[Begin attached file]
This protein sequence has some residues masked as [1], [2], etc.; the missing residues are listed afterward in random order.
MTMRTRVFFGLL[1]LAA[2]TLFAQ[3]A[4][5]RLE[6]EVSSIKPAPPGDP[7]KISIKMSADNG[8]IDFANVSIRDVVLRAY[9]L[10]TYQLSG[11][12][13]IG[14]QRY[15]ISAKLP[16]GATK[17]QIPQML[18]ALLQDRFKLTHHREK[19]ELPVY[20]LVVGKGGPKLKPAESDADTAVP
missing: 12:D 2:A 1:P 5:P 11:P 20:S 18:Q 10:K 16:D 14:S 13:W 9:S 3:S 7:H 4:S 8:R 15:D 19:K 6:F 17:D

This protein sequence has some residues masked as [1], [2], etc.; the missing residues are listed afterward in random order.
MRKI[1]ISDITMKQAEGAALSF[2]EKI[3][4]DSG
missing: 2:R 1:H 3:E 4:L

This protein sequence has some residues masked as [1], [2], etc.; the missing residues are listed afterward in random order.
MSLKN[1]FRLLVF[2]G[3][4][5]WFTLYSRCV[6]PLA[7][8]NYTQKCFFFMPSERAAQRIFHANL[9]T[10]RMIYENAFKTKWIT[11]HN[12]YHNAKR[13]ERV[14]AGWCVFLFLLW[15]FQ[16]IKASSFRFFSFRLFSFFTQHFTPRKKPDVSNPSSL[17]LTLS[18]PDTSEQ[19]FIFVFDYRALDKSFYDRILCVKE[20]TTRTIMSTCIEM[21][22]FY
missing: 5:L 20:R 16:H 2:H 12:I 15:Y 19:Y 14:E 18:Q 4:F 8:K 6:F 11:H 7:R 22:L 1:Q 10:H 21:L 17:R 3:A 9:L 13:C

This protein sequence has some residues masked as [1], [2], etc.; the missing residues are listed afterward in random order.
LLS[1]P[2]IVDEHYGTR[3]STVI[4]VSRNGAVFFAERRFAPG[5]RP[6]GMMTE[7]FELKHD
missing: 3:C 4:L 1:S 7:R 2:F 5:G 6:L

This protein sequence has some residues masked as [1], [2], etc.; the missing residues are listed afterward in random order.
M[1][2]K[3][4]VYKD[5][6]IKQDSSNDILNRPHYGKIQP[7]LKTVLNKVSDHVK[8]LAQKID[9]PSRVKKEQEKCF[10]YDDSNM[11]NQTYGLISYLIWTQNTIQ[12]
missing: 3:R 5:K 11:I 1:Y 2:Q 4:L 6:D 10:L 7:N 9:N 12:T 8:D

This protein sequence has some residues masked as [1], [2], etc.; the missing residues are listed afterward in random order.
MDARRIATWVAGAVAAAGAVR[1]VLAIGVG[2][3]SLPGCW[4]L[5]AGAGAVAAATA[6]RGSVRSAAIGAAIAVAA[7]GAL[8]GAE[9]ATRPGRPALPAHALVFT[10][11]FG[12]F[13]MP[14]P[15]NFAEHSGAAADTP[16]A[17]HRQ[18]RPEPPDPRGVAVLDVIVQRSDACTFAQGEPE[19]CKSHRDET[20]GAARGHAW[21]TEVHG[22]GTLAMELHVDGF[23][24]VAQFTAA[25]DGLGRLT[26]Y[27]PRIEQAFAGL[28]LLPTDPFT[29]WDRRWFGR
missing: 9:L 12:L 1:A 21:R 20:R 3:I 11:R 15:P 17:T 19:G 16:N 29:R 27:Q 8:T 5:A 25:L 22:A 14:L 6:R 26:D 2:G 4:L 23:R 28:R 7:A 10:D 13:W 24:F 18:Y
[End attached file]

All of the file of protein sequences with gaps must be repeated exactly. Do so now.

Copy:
This protein sequence has some residues masked as [1], [2], etc.; the missing residues are listed afterward in random order.
MTMRTRVFFGLL[1]LAA[2]TLFAQ[3]A[4][5]RLE[6]EVSSIKPAPPGDP[7]KISIKMSADNG[8]IDFANVSIRDVVLRAY[9]L[10]TYQLSG[11][12][13]IG[14]QRY[15]ISAKLP[16]GATK[17]QIPQML[18]ALLQDRFKLTHHREK[19]ELPVY[20]LVVGKGGPKLKPAESDADTAVP
missing: 12:D 2:A 1:P 5:P 11:P 20:S 18:Q 10:K 16:D 14:S 13:W 9:S 3:S 7:H 4:S 8:R 15:D 19:K 6:F 17:D

This protein sequence has some residues masked as [1], [2], etc.; the missing residues are listed afterward in random order.
MRKI[1]ISDITMKQAEGAALSF[2]EKI[3][4]DSG
missing: 2:R 1:H 3:E 4:L

This protein sequence has some residues masked as [1], [2], etc.; the missing residues are listed afterward in random order.
MSLKN[1]FRLLVF[2]G[3][4][5]WFTLYSRCV[6]PLA[7][8]NYTQKCFFFMPSERAAQRIFHANL[9]T[10]RMIYENAFKTKWIT[11]HN[12]YHNAKR[13]ERV[14]AGWCVFLFLLW[15]FQ[16]IKASSFRFFSFRLFSFFTQHFTPRKKPDVSNPSSL[17]LTLS[18]PDTSEQ[19]FIFVFDYRALDKSFYDRILCVKE[20]TTRTIMSTCIEM[21][22]FY
missing: 5:L 20:R 16:H 2:H 12:I 15:Y 19:Y 14:E 18:Q 4:F 8:K 6:F 11:H 7:R 22:L 1:Q 10:H 21:L 17:R 3:A 9:L 13:C

This protein sequence has some residues masked as [1], [2], etc.; the missing residues are listed afterward in random order.
LLS[1]P[2]IVDEHYGTR[3]STVI[4]VSRNGAVFFAERRFAPG[5]RP[6]GMMTE[7]FELKHD
missing: 3:C 4:L 1:S 7:R 2:F 5:G 6:L

This protein sequence has some residues masked as [1], [2], etc.; the missing residues are listed afterward in random order.
M[1][2]K[3][4]VYKD[5][6]IKQDSSNDILNRPHYGKIQP[7]LKTVLNKVSDHVK[8]LAQKID[9]PSRVKKEQEKCF[10]YDDSNM[11]NQTYGLISYLIWTQNTIQ[12]
missing: 3:R 5:K 11:I 1:Y 2:Q 4:L 6:D 10:L 7:N 9:N 12:T 8:D

This protein sequence has some residues masked as [1], [2], etc.; the missing residues are listed afterward in random order.
MDARRIATWVAGAVAAAGAVR[1]VLAIGVG[2][3]SLPGCW[4]L[5]AGAGAVAAATA[6]RGSVRSAAIGAAIAVAA[7]GAL[8]GAE[9]ATRPGRPALPAHALVFT[10][11]FG[12]F[13]MP[14]P[15]NFAEHSGAAADTP[16]A[17]HRQ[18]RPEPPDPRGVAVLDVIVQRSDACTFAQGEPE[19]CKSHRDET[20]GAARGHAW[21]TEVHG[22]GTLAMELHVDGF[23][24]VAQFTAA[25]DGLGRLT[26]Y[27]PRIEQAFAGL[28]LLPTDPFT[29]WDRRWFGR
missing: 9:L 12:L 1:A 21:R 20:R 3:I 11:R 15:P 17:T 19:G 16:N 29:R 27:Q 8:T 5:A 25:L 22:A 14:L 6:R 26:D 2:G 4:L 23:R 28:R 7:A 10:D 13:W 24:F 18:Y